Just as 2005, commemorating the Centennial of Einstein’s Annus Mirabilus (“Miracle Year”) was celebrated as the “Year of
Physics, ” 2009 commemorating the 400th Anniversary of the invention of the astronomical telescope was celebrated as the “Year of Astronomy.” It is generally known that the German-Dutch lens maker Hans Lipperchey had received the first patent for “the spyglass, ” a 3-power refracting telescope in late 1608. And conventional wisdom has it, when the Italian mathematician/scientist Galileo Galilei (1564-1642) heard about Lipperchey’s invention, he immediately set out to make his own instrument. He had only an inkling of Lipperchey’s design and had to improvise in creating his own version. Just a few months after the epochal invention in Holland, in early 1609 Galileo had in hand a much more powerful, ten-power, telescope; then a little later a twenty power telescope. Moreover, he would train his instrument, not just on terrestrial sites, but on the heavens as well. One telescope he made was able to contract distances 30-fold, so that he could see areas magnified 900-fold, and to see a volume of
stellar space magnified 27, 000 times — or 27, 000 times as many stars could be seen than with the naked eye. The visible universe had suddenly exploded in scales.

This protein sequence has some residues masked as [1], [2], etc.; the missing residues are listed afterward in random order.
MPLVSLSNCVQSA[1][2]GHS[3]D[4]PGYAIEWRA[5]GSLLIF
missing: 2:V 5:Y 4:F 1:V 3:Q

With his astronomical telescope Galileo discovered that the shadows on the moon were created by mountains and valleys; that Venus displayed phases, suggesting that it was orbiting, not the earth, but the sun; and that there existed spots on the otherwise pristine surface of the sun — these spots gliding gently across its surface, as the sun rotated
about its own axis. The picture he assembled offered compelling evidence for the veracity of the Copernican (heliocentric, i.e. sun centered) universe in distinction to the geocentric system endorsed by the Church. Galileo, just a year after making his first telescope, had discovered four moons orbiting Jupiter, and named them “the Medicean stars” in honor of his Florentine patrons, the Medici Family. Now we call these, Jupiter’s four largest satellites, the “Galilean Moons.” The total number of moons orbiting Jupiter has since swelled to 62, identified by massive modern telescopes and NASA fly-byes.
After the publication of his book, Dialogue on the Two Chief World Systems, in 1632, however, Galileo found himself in deep trouble with the Italian Inquisition.